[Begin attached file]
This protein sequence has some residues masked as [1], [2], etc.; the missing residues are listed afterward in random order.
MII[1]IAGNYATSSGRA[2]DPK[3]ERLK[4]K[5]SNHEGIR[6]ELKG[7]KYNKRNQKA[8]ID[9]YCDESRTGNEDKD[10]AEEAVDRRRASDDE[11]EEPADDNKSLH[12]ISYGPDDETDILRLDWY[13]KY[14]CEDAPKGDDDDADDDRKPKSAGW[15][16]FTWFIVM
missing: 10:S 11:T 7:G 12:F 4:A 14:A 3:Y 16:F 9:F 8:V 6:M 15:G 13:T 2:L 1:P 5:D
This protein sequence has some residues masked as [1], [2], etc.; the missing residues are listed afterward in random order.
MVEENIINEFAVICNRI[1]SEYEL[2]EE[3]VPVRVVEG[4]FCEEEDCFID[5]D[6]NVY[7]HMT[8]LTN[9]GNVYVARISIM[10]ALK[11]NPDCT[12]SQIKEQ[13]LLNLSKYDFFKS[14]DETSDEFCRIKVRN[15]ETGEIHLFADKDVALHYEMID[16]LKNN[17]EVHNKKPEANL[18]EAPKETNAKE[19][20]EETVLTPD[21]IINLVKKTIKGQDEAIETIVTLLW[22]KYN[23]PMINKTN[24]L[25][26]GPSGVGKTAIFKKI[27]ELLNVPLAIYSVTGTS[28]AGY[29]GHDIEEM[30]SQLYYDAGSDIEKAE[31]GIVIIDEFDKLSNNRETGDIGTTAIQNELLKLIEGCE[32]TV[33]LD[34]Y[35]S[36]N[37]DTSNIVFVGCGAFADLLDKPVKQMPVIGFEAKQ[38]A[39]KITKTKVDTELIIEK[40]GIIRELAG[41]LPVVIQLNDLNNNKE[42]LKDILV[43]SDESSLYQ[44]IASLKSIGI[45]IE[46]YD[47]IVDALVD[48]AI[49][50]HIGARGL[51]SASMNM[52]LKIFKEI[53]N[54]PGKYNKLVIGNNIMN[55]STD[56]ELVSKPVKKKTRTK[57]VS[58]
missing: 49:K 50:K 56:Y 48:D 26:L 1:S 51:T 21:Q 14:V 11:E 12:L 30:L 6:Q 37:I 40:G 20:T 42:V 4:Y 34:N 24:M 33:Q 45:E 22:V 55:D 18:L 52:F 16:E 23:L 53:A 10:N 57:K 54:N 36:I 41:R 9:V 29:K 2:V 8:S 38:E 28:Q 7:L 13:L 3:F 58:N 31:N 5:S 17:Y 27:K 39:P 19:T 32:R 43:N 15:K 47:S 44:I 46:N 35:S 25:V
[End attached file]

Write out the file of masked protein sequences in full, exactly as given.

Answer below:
This protein sequence has some residues masked as [1], [2], etc.; the missing residues are listed afterward in random order.
MII[1]IAGNYATSSGRA[2]DPK[3]ERLK[4]K[5]SNHEGIR[6]ELKG[7]KYNKRNQKA[8]ID[9]YCDESRTGNEDKD[10]AEEAVDRRRASDDE[11]EEPADDNKSLH[12]ISYGPDDETDILRLDWY[13]KY[14]CEDAPKGDDDDADDDRKPKSAGW[15][16]FTWFIVM
missing: 10:S 11:T 7:G 12:F 4:A 14:A 3:Y 16:F 9:F 8:V 6:M 15:G 13:T 2:L 1:P 5:D
This protein sequence has some residues masked as [1], [2], etc.; the missing residues are listed afterward in random order.
MVEENIINEFAVICNRI[1]SEYEL[2]EE[3]VPVRVVEG[4]FCEEEDCFID[5]D[6]NVY[7]HMT[8]LTN[9]GNVYVARISIM[10]ALK[11]NPDCT[12]SQIKEQ[13]LLNLSKYDFFKS[14]DETSDEFCRIKVRN[15]ETGEIHLFADKDVALHYEMID[16]LKNN[17]EVHNKKPEANL[18]EAPKETNAKE[19][20]EETVLTPD[21]IINLVKKTIKGQDEAIETIVTLLW[22]KYN[23]PMINKTN[24]L[25][26]GPSGVGKTAIFKKI[27]ELLNVPLAIYSVTGTS[28]AGY[29]GHDIEEM[30]SQLYYDAGSDIEKAE[31]GIVIIDEFDKLSNNRETGDIGTTAIQNELLKLIEGCE[32]TV[33]LD[34]Y[35]S[36]N[37]DTSNIVFVGCGAFADLLDKPVKQMPVIGFEAKQ[38]A[39]KITKTKVDTELIIEK[40]GIIRELAG[41]LPVVIQLNDLNNNKE[42]LKDILV[43]SDESSLYQ[44]IASLKSIGI[45]IE[46]YD[47]IVDALVD[48]AI[49][50]HIGARGL[51]SASMNM[52]LKIFKEI[53]N[54]PGKYNKLVIGNNIMN[55]STD[56]ELVSKPVKKKTRTK[57]VS[58]
missing: 49:K 50:K 56:Y 48:D 26:L 1:S 51:T 21:Q 14:V 11:E 12:L 30:L 6:Q 37:I 40:G 20:T 42:V 4:Y 34:N 24:M 33:Q 45:E 22:V 55:D 18:L 52:F 16:E 23:L 53:A 10:N 57:K 54:N 36:I 41:R 9:V 29:K 2:V 8:S 38:E 28:Q 7:L 13:L 3:F 58:N 31:N 5:S 17:Y 27:K 39:P 19:T 32:R 43:N 15:K 47:S 44:I 46:N 35:S 25:V